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I insulated the low side (evaporator) lines on both my 1996 Mazda B3000 and 2017 Honda CRV and had a noticeable improvement (decrease in supply air temp.) in both. I used the foam pipe insulation used for insulating home hot water pipes and silver duct tape from where the evap. line exits from the evap. to as close as I could get to the compressor (~3 ft.). Also insulated the drier/receiver in the Mazda with the adhesive aluminum-backed roofing rubber (6 in. wide).

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To insulate pipes to condenser? While your at it why not insulate the condenser. . .the pipes throw off heat as does the condenser, insulating the hot pipes is ludicrous, AFAIK.

The cold pipes, the condensation. Humidity is THE key here. The condensate is from water in vapor form being changed to water in liquid form- a phase change. Water in vapor form holds a large amount of energy, known as latent heat, which is puked into the AC as the vapor becomes liquid water. The problem is humid air hitting those cold lines, not just hot, dry air.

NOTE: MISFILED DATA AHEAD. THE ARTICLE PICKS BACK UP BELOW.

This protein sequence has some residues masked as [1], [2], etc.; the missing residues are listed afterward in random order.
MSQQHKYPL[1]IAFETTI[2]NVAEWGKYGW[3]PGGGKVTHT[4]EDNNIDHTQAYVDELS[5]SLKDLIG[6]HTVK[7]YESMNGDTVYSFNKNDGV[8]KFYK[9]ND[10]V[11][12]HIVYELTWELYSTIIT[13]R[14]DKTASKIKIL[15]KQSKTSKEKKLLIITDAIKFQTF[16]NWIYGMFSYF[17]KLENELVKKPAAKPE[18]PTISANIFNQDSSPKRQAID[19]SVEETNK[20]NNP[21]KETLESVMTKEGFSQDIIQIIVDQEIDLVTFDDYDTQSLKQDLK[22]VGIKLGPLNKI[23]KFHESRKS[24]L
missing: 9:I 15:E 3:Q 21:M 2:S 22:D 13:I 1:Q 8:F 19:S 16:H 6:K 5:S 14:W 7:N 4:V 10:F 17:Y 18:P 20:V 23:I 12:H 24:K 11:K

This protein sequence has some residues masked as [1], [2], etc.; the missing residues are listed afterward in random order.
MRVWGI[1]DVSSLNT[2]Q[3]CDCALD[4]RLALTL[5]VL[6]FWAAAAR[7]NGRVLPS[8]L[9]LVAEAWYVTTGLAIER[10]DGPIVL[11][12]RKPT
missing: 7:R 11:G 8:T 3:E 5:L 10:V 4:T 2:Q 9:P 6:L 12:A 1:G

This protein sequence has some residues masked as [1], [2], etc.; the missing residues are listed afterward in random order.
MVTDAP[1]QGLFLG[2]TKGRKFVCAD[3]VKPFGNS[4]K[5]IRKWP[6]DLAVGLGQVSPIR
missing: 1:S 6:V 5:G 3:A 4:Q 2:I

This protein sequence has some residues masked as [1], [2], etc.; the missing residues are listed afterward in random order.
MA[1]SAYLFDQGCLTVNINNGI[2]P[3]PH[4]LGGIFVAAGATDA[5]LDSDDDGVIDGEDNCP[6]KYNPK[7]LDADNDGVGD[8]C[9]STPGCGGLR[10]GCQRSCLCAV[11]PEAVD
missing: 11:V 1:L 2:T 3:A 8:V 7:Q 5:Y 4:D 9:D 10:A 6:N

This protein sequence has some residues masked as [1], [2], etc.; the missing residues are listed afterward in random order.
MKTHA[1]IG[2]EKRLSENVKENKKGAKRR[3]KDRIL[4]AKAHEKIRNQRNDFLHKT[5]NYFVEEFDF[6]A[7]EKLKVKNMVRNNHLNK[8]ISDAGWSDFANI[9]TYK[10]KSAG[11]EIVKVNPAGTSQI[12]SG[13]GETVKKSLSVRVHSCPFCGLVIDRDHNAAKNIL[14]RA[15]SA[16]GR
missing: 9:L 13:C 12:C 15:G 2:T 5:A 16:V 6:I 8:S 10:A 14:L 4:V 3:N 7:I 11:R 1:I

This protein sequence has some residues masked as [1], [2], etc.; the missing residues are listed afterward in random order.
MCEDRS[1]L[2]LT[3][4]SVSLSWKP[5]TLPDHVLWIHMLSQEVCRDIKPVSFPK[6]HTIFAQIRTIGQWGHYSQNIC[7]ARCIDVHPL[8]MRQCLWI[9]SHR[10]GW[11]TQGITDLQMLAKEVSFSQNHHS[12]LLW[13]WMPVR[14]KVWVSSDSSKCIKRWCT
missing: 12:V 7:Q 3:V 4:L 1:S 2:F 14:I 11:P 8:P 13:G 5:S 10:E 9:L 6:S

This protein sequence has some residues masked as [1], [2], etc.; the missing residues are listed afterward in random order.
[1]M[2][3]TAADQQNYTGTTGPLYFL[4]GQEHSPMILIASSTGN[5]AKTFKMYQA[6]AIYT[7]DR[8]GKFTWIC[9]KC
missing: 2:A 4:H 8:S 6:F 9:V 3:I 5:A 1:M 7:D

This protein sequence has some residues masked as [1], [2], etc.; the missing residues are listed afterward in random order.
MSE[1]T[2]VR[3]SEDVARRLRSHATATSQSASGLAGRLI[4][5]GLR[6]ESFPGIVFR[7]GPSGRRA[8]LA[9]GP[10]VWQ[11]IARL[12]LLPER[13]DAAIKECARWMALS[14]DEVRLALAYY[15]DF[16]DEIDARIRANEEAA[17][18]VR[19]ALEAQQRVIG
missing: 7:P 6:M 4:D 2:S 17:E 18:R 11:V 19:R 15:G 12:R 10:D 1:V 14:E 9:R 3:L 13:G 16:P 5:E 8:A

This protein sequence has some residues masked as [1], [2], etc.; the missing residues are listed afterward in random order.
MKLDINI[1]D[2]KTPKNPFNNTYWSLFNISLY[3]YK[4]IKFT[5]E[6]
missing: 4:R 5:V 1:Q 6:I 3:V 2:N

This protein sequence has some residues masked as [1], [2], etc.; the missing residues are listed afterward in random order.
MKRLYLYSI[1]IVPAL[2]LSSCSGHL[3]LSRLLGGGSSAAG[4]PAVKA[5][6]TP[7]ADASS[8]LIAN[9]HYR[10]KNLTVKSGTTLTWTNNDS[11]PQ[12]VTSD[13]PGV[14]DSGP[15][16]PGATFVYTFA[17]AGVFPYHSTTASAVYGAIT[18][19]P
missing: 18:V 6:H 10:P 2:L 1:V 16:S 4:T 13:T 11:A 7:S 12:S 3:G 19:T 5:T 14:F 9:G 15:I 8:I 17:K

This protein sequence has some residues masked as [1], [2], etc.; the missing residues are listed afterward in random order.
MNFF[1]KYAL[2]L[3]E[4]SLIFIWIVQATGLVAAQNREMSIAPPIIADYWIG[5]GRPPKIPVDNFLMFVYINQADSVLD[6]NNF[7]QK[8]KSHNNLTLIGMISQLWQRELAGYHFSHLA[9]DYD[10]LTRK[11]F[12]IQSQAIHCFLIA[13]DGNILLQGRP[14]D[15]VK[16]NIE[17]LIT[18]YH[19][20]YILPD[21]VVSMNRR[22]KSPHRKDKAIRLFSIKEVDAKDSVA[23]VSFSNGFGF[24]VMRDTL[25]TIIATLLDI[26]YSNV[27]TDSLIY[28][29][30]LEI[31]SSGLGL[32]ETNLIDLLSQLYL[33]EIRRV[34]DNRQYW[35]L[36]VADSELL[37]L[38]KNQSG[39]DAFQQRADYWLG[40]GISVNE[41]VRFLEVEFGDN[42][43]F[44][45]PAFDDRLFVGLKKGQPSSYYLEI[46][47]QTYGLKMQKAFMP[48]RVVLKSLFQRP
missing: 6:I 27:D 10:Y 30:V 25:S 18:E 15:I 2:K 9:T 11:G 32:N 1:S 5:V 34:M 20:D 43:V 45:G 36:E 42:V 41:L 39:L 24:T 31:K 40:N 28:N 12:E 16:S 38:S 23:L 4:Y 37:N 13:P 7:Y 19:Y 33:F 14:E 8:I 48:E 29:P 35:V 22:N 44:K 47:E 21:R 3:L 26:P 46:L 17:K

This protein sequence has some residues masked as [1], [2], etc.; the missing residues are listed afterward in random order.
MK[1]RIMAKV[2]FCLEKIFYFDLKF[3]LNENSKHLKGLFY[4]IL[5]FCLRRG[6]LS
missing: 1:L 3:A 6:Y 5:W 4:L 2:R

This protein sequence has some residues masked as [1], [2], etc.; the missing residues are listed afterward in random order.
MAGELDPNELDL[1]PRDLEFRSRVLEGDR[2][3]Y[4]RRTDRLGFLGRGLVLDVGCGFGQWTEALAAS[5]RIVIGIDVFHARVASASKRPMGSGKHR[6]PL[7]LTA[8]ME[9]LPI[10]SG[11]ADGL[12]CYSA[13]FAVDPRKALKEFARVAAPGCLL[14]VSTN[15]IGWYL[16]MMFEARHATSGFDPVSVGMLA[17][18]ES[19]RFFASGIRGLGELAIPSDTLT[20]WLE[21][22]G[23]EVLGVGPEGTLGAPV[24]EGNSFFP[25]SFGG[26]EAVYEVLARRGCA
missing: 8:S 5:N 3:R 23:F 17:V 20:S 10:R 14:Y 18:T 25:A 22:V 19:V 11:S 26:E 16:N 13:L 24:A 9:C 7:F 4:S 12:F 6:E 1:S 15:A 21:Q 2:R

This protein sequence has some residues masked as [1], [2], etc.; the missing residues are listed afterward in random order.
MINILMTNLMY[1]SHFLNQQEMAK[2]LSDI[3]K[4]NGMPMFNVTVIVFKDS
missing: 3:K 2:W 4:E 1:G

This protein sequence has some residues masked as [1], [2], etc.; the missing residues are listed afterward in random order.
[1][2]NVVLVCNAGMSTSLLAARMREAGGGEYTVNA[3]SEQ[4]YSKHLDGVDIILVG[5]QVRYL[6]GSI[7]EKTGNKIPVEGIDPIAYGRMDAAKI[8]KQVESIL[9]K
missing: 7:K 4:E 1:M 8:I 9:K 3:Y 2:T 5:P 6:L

All AC works with latent heat [the refrigeration], swamp coolers work with the latent heat of water. High humidity is the enemy of AC and evaporative coolers.

Experiment- 67 Caprice 327 factory AC, T-Bird electric fan[2 speed]. . .I saw all those water drops on the outlet from the evaporator, then I remembered latent heat. . .Hmmm. . .what if all the heat from water vapor is entering the AC system? So I insulated the metal tube from the evaporator [standard pipe insulation, dirt cheap Lowes or Home Depot.] Outlet temps much improved, coolant temps lowered!